Scientists map structure of key complex in the immune system

November 4, 2013

Leicester scientists have mapped the "bouquet-like" structure of a key part of the body's immune system responsible for neutralising bacteria and viruses.

A team from the University of Leicester's Departments of Infection, Immunity, and Inflammation and Biochemistry led a project which has mapped the structure of complement component C1 - a large complex of the .

The C1 complex is a which is responsible for spotting foreign agents in the blood which can cause disease - known as pathogens.

When it comes across bacteria, viruses, fungi and other objects, it sets off a process called the complement system.

This stimulates the body's immune system including the activation of membrane attack complex (MAC) proteins which attack and kill the foreign cells.

Although the C1 complex was first identified more than 50 years ago, the way it works has been poorly understood until now.

The three-year project was funded by the Medical Research Council and the Wellcome Trust.

Working with colleagues at Warwick Medical School, the University of California, San Diego, and the Hungarian Academy of Sciences, Budapest, the Leicester researchers have revealed the constituent parts which make up the C1 complex.

This is extremely useful for helping us understand our own immune system - and could help us develop treatments to prevent the complement system from going wrong.

In some instances - including following a or stroke - the complement system attacks our own tissues, preventing the body from recovering.

Understanding the structure of the C1 complex could help scientists develop inhibitors to prevent the complement system from working against us in these cases.

The research reveals how the C1 complex is formed from constituent parts called C1q - the subcomponent responsible for recognising targets - and C1r and C1s, which activate further developments in the complement process.

Dr Russell Wallis, of the University of Leicester's Departments of Infection, Immunity and Inflammation and Biochemistry, who led the project, said: "We have determined the structure of part of a large complex (called complement component C1) of the immune system. It recognises pathogens and neutralises them by triggering a reaction pathway called complement.

"Our study reveals for the first time how the complex is assembled from its constituent proteins and suggests how it activates the complement cascade.

"We were able to piece together the of the full-size complex from the structures of a series of overlapping segments. It looks like a bouquet of flowers. Our study has shown how the C1q, C1r and C1s proteins fit together.

"This finding helps us to understand how the immune system prevents disease and over the longer term may facilitate the development of new therapeutics.

"For example, the complement system attacks our own tissues in a number of disease states such as following a heart attack or stroke. Under these circumstances, use of inhibitors of complement could prevent this damage from occurring and allow the to recover."

Explore further: Chain reaction in the human immune system trapped in crystals

More information: The paper can be found at:

Related Stories

Researchers discover immune pathway

November 6, 2012

Researchers from Aarhus University, Denmark, have now discovered an important mechanism behind one of our most fundamental lines of immune function. The discovery has been published in the esteemed scientific journal, The ...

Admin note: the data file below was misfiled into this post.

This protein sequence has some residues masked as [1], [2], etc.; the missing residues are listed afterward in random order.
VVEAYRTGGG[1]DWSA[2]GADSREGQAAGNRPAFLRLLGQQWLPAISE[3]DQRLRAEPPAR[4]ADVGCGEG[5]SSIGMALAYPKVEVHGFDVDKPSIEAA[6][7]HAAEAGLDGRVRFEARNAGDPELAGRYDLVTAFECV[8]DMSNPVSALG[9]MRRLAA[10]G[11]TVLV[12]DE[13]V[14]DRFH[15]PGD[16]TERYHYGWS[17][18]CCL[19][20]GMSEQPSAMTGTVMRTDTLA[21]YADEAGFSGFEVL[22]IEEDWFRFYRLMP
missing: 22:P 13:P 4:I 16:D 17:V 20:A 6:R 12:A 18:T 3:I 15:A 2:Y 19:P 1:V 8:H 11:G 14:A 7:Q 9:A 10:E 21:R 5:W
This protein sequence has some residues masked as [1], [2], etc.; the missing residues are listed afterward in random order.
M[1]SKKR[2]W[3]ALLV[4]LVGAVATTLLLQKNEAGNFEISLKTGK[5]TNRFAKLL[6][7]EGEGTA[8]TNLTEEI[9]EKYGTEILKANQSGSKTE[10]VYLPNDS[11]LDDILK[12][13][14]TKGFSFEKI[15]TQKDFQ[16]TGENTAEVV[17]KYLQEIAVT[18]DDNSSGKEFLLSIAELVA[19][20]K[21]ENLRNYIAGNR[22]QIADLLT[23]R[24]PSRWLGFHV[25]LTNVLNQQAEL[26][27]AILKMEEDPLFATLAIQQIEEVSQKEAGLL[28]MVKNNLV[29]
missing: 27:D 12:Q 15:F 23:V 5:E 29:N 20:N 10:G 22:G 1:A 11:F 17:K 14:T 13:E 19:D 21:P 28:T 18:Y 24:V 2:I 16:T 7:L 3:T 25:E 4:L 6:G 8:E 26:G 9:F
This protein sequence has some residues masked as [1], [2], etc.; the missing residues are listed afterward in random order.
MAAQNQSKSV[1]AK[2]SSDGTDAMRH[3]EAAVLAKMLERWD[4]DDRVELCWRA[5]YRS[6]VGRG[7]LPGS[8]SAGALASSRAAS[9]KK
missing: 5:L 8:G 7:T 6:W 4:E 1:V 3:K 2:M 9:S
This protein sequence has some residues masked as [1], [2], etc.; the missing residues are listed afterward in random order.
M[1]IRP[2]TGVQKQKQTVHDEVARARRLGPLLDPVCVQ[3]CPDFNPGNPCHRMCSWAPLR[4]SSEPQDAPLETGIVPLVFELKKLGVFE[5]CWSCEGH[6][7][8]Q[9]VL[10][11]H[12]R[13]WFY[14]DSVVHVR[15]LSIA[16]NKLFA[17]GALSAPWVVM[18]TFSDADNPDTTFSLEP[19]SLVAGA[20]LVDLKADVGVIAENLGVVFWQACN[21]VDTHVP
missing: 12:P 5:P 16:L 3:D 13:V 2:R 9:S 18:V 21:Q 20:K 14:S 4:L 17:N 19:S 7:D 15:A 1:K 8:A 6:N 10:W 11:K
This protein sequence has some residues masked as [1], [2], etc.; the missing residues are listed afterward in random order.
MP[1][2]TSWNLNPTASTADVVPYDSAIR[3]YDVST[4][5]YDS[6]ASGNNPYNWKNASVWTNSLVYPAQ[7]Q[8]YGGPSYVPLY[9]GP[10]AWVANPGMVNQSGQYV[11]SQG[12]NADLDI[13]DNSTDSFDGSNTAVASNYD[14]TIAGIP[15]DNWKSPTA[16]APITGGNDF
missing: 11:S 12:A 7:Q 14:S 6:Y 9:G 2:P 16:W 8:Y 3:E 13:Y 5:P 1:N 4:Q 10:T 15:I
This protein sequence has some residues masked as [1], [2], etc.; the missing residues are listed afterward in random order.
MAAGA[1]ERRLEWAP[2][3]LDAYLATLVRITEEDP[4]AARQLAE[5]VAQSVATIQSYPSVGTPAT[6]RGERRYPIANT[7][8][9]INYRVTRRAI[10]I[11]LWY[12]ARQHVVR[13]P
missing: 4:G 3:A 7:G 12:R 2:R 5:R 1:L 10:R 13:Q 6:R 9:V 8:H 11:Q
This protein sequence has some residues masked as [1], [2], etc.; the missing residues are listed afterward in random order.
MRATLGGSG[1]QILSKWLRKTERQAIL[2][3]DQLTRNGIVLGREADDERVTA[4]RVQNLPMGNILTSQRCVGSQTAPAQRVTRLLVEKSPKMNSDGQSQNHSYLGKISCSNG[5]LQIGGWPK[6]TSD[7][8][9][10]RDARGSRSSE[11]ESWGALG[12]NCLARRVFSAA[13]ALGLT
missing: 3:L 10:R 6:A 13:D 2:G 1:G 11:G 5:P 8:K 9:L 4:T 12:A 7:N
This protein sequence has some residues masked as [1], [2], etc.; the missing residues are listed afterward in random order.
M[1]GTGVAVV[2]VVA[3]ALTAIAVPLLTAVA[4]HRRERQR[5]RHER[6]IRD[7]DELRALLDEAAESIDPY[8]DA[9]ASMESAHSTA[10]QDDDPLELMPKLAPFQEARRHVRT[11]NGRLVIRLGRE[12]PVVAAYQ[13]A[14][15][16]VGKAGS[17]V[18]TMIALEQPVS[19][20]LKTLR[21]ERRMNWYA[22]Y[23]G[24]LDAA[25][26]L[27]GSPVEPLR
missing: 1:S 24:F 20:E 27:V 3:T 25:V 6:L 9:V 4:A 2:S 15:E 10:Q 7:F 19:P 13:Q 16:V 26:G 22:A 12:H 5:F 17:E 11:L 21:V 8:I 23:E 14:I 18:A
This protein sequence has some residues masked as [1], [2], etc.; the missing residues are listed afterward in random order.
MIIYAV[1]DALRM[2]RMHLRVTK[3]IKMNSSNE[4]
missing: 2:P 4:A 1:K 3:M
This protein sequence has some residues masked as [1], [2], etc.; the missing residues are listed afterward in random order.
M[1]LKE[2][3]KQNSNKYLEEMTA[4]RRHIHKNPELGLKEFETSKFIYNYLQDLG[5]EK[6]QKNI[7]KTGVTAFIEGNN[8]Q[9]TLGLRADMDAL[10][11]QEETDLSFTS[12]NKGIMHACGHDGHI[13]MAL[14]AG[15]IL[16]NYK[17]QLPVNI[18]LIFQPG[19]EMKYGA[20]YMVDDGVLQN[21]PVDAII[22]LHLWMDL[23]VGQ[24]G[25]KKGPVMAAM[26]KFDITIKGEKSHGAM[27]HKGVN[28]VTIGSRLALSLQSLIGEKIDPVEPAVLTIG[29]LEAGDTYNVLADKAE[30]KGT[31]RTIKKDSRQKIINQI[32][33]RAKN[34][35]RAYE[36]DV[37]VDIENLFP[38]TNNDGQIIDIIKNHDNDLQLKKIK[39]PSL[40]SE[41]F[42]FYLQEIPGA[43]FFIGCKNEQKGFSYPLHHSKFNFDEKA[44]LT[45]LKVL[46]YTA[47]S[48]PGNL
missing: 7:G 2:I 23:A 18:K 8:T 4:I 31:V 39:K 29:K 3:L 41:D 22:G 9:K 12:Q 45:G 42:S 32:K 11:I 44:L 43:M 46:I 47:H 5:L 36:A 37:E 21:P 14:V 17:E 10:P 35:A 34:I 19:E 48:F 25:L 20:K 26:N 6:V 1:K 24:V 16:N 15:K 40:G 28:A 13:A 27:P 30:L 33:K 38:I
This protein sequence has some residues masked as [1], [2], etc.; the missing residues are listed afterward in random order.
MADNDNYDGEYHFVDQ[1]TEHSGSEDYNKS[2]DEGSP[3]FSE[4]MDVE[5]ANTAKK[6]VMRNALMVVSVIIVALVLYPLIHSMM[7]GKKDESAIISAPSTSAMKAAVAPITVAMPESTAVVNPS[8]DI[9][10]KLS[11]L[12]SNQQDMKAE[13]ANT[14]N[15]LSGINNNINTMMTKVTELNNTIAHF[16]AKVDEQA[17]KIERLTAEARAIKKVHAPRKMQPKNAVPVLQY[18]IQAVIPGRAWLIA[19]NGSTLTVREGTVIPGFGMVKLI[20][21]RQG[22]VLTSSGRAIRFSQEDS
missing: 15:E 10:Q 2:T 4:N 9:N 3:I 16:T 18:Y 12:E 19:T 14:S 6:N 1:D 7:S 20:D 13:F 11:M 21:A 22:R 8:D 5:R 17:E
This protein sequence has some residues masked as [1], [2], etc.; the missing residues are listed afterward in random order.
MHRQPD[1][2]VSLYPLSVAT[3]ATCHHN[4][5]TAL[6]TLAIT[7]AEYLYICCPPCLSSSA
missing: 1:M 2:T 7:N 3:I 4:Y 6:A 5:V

Discovery shows fat triggers rheumatoid arthritis

May 8, 2013

Scientists have discovered that fat cells in the knee secrete a protein linked to arthritis, a finding that paves the way for new gene therapies that could offer relief and mobility to millions worldwide.

Rare gene variant linked to macular degeneration

September 17, 2013

An international team of researchers, led by scientists at The Genome Institute at Washington University School of Medicine in St. Louis and the University of Michigan School of Public Health in Ann Arbor, has identified ...

Recommended for you

Snapshot turns T cell immunology on its head

October 6, 2015

Challenging a universally accepted, longstanding consensus in the field of immunity requires hard evidence. New research from the Australian Research Council Centre of excellence in advanced Molecular imaging has shown the ...

Four gut bacteria decrease asthma risk in infants

September 30, 2015

New research by scientists at UBC and BC Children's Hospital finds that infants can be protected from getting asthma if they acquire four types of gut bacteria by three months of age. More than 300 families from across Canada ...

Flu infection reveals many paths to immune response

September 28, 2015

A new study of influenza infection in an animal model broadens understanding of how the immune system responds to flu virus, showing that the process is more dynamic than usually described, engaging a broader array of biological ...

Immune cells may help fight against obesity

September 15, 2015

While a healthy lifestyle and "good genes" are known to help prevent obesity, new research published on September 15 in Immunity indicates that certain aspects of the immune system may also play an important role. In the ...

1 comment

Adjust slider to filter visible comments by rank

Display comments: newest first

1 / 5 (4) Nov 04, 2013

Please sign in to add a comment. Registration is free, and takes less than a minute. Read more

Click here to reset your password.
Sign in to get notified via email when new comments are made.